Training Philosophy Volitional Learning “Are you happy with your horse riding experience?” Preface Advanced Horsemanship Advanced Horsemanship 2 Advanced Horsemanship 3 Imitation verses Intelligence Reeducating Gestures verses Energy Creating a functional horse Reeducating a horse Less is Better Equine Anatomy verses Equine Anatomy A New Generation Of Riders False Practices False Practices 2 Sophisticated Equine Education Technical discussion with Leanne False practice 3 Wear and Tear oversimplifications Functional Anatomy Class-Sick The Miracles of the Science of Motion2 Xenophon 2014 The Science of Motion Work in Hand Gravity The rational for not touching the horses’ limbs Amazing Creatures Fundamental Difference The Heart of Science The Meaning of Life The Meaning Of Life part 2 The meaning of life PT3 Meaning of Life part 4 Meaning of life part 5 The Meaning of life 6 Quiet Legs The Root Cause The Source Meaning of life pt 7 Relaxation verses Decontraction The Tide Meaning of life pt 8 Mechano-responsiveness Mechano-responsiveness PT 3 Mechanoresponsiveness PT 4 Mechanoresponsiveness PT 5 Mechanoresponsiveness Pt 6 Mechanoresponsiveness PT 7 Mechanoresponsiveness PT 8 Mechanoresponsiveness PT 9 Mechanoresponsiveness PT 10 Mechanicalresponsiveness PT 11 Mechanoresponsiveness PT 12 Mechanoresponsiveness 13 Specialized Entheses Mechanoresponsiveness 14 Mechanoresponsiveness 15 Mechanoresponsiveness 16 Mechanoresponsiveness 17 Skipping Mechanoresponsiveness 18 Mechanoresposiveness 19 Mechanoresponsiveness 20 Mechno-responsiveness 21 Mechanoresponsiveness 22 Strategic-learning The Fake Line Mechnoresponsivenss 17 Simple Disobedience The Hen with the Golden Eggs Mechanoresponsiveness 23 Class Metronome Chocolate Mechno 24 Stamp Collecting Mechanoresponsivenes 25 Meaning of Life pt 9 Mechanoresponsiveness 26 Meaning of life 10 Meaning of life pt 11 Mechanoresponsiveness 28/Equitation & Science Mechanoresponsiveness 29 Meaning of life 12 Meaning of life 13 Mechanoresponsiveness 30 Mechanoresponsiveness 31 Meaning of life 15 Mechanoresponsiveness 32 Mechanoresponsiveness 33 Mechanoresponsiveness 34 Meaning of Life 17 Meaning of Life 18 Mechanoresponsivenss 35 Meaning Of Life 19

Xenophon 2014


Jean Luc Cornille

If a dancer was forced to dance by whip and spikes, he would be no more beautiful than a horse trained under similar conditions.” (Xenophon)

Nodding their head in agreement with the Greek philosopher, riders buckle up their spurs on their riding boots. One peculiarity of the equestrian world is that riders always see themselves above all remarks.

I used to use spurs and I removed my spurs decades ago. This was a decisive step forward into a wonderful and fascinating journey. At this time, the evolution of equine research studies had already demonstrated that behavior, laziness were rarely a problem of hind legs’ activity or lack of activity. Instead, reluctance to move forward and perform, relate to the incapacity of the back muscular system to properly convert the thrust generated by the hind legs into horizontal forces generating forward movement and vertical forces allowing balance control. My thought was that as long as I will have spurs, I will unconsciously increase the hind legs activity instead of properly coordinate the back muscles. 

The horses adapted to the absence of spurs incredibly fast; a few days for the more intelligent horses, a few weeks for the ones coming from heavy hands and legs type of riding. As I learned to think in terms of more sophisticated back coordination, I noticed greater involvement of the horses’ intelligence and willingness during the training sessions. Clearly, the horses demonstrated that conventional equitation was about driving a car at the wrong gear and pushing the gas pedal to the floor instead of selecting the proper gear. If powerful enough, a car can deal with such poor driving but below its capacities and not for long.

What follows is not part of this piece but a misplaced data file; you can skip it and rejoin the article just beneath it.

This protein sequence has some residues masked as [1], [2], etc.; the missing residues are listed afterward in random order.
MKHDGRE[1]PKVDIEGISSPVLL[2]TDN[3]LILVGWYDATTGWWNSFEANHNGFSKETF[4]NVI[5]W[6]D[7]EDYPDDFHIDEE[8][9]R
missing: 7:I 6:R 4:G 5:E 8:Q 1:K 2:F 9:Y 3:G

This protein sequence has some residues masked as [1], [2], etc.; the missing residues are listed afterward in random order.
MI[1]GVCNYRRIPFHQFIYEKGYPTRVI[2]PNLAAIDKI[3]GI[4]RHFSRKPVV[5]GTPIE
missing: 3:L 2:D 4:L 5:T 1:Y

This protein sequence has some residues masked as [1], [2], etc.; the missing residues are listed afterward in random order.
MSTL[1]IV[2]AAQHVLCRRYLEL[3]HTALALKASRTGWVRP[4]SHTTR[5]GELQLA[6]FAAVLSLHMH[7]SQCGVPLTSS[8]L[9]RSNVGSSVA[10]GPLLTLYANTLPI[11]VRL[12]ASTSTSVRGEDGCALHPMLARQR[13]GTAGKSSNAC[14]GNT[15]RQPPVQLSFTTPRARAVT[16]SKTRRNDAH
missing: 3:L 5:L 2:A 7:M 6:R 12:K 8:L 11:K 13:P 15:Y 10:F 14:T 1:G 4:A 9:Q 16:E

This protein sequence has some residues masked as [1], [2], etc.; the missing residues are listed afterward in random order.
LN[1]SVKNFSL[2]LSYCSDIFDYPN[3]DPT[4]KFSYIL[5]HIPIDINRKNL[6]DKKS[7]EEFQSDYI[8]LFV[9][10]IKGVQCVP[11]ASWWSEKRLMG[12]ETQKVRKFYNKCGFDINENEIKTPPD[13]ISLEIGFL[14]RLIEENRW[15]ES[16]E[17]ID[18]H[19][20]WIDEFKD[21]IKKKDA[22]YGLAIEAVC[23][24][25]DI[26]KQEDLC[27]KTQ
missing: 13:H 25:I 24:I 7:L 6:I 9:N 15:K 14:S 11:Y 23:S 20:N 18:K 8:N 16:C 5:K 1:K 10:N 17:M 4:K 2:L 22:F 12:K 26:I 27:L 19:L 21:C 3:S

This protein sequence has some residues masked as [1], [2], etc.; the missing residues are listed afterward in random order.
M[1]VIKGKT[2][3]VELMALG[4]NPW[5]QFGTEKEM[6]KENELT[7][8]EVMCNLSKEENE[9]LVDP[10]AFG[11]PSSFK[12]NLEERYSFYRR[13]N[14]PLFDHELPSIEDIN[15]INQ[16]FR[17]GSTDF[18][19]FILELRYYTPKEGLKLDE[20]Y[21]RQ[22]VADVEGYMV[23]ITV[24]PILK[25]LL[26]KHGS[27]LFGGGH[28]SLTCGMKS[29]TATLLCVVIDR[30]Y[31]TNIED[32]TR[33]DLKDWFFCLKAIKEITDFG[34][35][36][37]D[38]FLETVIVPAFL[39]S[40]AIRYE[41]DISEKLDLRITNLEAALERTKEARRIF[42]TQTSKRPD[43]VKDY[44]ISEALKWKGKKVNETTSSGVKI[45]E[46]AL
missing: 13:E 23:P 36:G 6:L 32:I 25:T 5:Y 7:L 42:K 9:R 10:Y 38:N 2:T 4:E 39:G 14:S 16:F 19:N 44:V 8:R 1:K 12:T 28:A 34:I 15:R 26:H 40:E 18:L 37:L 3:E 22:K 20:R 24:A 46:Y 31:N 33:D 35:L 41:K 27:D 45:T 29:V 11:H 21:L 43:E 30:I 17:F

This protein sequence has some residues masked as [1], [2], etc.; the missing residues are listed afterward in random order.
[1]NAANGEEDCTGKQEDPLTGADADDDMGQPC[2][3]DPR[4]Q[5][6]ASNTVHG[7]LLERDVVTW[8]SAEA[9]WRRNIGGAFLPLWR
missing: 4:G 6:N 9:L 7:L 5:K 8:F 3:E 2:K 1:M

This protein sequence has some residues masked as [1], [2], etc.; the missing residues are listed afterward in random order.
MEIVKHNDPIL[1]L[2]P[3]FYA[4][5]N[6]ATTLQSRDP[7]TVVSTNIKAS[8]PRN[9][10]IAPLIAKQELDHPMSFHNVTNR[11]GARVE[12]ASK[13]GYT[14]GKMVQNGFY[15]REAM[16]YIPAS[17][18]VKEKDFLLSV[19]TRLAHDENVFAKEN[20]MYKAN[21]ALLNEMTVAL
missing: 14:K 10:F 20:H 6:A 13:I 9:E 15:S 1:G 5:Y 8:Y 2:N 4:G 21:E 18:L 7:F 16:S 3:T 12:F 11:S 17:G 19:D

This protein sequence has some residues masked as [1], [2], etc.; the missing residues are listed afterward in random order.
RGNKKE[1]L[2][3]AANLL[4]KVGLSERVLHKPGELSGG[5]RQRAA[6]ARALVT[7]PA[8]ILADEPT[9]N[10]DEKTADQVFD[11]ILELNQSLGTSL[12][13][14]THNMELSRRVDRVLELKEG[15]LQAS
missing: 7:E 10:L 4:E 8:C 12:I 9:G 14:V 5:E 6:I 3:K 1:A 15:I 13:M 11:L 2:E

As you know, in the evolution of knowledge, science and experience progress in parallel. Sometime experience discovers phenomenon that are later scientifically explained. Other times scientific findings come first. Leo Jeffcott wrote in 1980, “The biomechanics of the vertebral column, although very complex, are of vital importance because they form the basis of all body’s movements,” (Leo Jeffcott, Natural rigidity of the horse’s backbone) Focusing on proper vertebral column mechanism, it was possible to uncover suspension and amplitude of the gaits that were never seen before. The quality of the gaits was there all along but burrowed under back muscle dysfunctions that were never previously addressed. Jeffcott underlined the vital importance of the equine vertebral column mechanism but did not concentrate on the practical application of his findings. In fact he aligned himself with the thought that flexion of the back was created by the shortening of the horse’s lower line. “The horse has a very flat shaped bow which is made up of the vertebral column, its epaxial muscles and ligaments. The whole structure is kept rigid and under tension from the string formed by the sternum, abdominal muscles, linea alba and the muscles of the limbs.”(LJ Slijper. 1946)  

With the venue of dynamics analysis of the vertebral column mechanism, the thought that abdominal and pectoral muscles have the capacity to flex the back muscles became suspicious. Advanced understanding of the vertebral column mechanism demonstrated that instead, it was the muscles situated above the transverse processes of the vertebrae that were creating thoracolumbar flexions and other movements. “An initial thrust on the column is translated into a series of predominantly vertical and horizontal forces which diminish progressively as they pass from one vertebra to the next”. (Richard Tucker, Contribution to the Biomechanics of the vertebral Column, Acta Thoeriologica, VOL. IX, 13: 171-192, BIALOWIEZA, 30. XL. 1964)  

As did Jeffcott, Tucker did not have any reason to question classical equitation and he interpreted his data in line with classical views. It was believed at this time that equine gaits and performances were created through swinging motion of the horses’ thoracolumbar spine. Richad Tucker theorized that due to their attachment on the dorsal spines and insertion on the articular facets, back muscles were creating rotations of the vertebrae. In 1964, the very limited range of motion of the equine thoracolumbar spine was not yet discovered. Also unknown was the fact that the main function of the back muscles was not creating movements but instead preventing the thoracolumbar spine form an amplitude of movement that would exceed its possible range of motion. This discovery was published in 1976 by Hans Carlson. “Electromyographic studies and movements data presented above strongly suggest that the primary function of the back muscles during walking is to control the stiffening of the back rather that to create movement.”  (Hans Carlson, Halbertsma J. and Zomlefer, M. !979, Control of the trunk during walking in the cat. Acta physiol. Scand. 105, 251-253)